It seems that teams these days never want to put in the time. Rather than drafting players and letting them develop, teams seem to want to buy superstars and not worry about cultivating young talent.
First, look at the CC Sabathia trade.
The Brewers traded away promising young players to get the pitching giant because they want to be contenders in this year. They aren't thinking about the long term, about what these young players could do for the team 10 years down the road.
They are only worried about getting to the World Series in 2008, and they aren't looking beyond that. Getting Sabathia seems to be the "quick fix" for the Brewers.
Then, there are the Hornets, signing former Boston Celtic James Posey. They traded their only pick in the draft, which could represent the chance to pick up a young player that could benefit them in a few years, for cash, which they used to purchase a free agent that would help them during the coming season.
The Red Sox are the ones who do it right. They got Dustin Pedroia as a rookie and kept him in their feeder system until he was ready to join the big club.
He went through a slump during the first month of the 2007 season, but Boston kept him in the rotation and gave him a chance. He proved himself with a home run during the World Series, a Rookie of the Year award, and an All-Star selection this year.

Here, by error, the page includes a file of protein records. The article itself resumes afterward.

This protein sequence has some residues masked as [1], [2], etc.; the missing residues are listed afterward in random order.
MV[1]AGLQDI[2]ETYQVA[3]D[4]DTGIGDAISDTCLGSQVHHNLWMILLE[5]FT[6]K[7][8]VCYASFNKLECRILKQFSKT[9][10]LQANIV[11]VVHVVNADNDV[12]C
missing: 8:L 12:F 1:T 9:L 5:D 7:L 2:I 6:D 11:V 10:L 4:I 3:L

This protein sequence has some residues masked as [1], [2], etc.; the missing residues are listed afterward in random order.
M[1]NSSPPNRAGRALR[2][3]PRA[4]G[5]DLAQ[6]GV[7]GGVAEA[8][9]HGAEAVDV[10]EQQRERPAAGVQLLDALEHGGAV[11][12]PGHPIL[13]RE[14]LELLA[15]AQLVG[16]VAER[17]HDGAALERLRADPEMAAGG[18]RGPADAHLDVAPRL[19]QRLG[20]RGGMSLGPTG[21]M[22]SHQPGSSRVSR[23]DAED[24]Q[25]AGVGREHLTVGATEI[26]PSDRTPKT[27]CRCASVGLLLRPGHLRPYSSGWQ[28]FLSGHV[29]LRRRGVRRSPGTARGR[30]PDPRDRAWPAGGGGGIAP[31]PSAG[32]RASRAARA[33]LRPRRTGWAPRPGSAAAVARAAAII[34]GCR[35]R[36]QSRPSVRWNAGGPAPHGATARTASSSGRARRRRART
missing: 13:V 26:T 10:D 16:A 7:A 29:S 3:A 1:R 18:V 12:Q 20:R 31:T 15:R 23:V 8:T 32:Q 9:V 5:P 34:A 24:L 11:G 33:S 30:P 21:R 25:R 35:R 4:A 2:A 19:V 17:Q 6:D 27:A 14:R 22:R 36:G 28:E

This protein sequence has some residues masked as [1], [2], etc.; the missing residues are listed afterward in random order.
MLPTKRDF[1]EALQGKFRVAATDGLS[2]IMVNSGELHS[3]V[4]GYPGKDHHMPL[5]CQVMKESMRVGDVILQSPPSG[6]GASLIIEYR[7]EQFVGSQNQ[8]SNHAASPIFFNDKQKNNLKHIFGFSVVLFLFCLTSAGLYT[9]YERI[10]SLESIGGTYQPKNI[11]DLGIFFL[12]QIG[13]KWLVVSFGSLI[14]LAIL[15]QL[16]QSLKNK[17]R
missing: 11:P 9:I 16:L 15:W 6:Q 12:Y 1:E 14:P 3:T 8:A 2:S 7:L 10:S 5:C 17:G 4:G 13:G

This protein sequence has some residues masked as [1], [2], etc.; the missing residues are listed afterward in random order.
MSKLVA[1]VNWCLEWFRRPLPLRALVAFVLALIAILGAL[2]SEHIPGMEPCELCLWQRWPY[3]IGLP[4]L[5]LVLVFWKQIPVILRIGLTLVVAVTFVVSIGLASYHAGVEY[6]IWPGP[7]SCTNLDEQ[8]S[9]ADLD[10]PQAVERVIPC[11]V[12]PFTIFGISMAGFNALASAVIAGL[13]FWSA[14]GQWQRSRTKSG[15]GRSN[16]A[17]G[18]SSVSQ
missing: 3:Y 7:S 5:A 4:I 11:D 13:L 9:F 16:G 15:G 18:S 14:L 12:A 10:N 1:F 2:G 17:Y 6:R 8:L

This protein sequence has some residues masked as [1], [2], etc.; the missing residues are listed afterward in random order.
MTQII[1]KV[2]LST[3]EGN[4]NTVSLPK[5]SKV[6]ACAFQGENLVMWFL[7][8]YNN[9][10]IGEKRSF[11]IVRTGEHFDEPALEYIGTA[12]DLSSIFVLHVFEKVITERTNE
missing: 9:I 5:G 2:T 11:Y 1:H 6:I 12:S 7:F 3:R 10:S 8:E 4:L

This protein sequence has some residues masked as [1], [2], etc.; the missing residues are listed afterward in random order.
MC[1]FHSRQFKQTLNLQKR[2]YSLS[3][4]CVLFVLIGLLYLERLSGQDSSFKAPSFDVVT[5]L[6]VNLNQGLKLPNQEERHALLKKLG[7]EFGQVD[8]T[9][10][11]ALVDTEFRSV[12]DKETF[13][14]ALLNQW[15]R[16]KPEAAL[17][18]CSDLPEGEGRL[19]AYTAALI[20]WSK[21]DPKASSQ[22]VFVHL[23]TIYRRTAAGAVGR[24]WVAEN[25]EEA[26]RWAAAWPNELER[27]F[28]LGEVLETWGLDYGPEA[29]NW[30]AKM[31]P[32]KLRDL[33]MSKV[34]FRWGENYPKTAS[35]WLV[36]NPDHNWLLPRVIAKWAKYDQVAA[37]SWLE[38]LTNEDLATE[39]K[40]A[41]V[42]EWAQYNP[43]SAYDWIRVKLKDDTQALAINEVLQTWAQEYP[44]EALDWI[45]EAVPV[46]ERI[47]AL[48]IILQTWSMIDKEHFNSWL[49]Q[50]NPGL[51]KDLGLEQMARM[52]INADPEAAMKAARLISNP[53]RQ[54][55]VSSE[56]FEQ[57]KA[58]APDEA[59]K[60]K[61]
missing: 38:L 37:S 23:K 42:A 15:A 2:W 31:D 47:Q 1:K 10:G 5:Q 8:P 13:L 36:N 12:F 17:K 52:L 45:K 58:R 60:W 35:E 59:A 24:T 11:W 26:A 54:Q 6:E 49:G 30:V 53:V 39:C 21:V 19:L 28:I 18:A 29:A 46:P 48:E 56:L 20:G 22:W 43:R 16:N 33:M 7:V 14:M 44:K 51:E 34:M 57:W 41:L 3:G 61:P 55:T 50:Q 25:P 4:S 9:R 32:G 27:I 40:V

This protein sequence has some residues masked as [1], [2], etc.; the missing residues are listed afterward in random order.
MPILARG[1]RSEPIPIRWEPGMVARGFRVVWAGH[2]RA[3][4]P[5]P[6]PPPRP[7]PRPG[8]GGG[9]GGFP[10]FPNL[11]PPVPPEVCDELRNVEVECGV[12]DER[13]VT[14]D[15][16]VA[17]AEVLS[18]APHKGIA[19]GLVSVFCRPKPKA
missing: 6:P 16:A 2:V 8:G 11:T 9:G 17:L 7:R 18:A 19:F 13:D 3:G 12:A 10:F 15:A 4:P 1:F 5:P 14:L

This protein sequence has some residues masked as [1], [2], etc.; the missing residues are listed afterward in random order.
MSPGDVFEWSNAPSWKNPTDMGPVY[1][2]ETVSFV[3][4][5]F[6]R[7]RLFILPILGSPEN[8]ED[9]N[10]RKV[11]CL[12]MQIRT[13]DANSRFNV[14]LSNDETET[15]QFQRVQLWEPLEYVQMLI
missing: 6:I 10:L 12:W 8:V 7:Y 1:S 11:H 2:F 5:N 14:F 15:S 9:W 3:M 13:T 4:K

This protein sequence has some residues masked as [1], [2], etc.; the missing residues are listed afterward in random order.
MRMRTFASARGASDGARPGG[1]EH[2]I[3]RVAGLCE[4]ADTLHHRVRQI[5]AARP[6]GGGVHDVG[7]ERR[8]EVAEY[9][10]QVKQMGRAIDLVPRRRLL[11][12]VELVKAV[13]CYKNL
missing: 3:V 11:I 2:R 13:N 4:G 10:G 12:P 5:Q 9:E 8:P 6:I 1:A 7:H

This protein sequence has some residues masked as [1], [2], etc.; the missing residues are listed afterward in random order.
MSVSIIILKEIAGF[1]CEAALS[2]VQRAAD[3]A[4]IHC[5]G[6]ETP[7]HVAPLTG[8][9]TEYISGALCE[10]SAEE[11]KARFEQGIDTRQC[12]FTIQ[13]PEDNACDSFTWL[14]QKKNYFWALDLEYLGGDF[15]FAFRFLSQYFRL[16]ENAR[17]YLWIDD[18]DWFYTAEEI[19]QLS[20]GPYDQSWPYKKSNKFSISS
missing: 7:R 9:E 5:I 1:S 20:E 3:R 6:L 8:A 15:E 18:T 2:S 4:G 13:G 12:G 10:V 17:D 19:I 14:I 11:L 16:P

They also showed that they were willing to stand behind their players and wait out the bad times, in the hope that there would be better times in the future, especially with J.D. Drew.
At the end of the last season, he was awful and everyone was making noises about getting rid of him. The Red Sox put in the time to groom him and improve his skills, and their time was rewarded with a great player who was not only MVP of the All-Star Game, but also has given the team the offense they have needed while David Ortiz is hurt.
Teams need to learn to wait out the bad times and not look for an instant star for the team. They should seek out new talent and suffer through bad times to reap good times in the long run.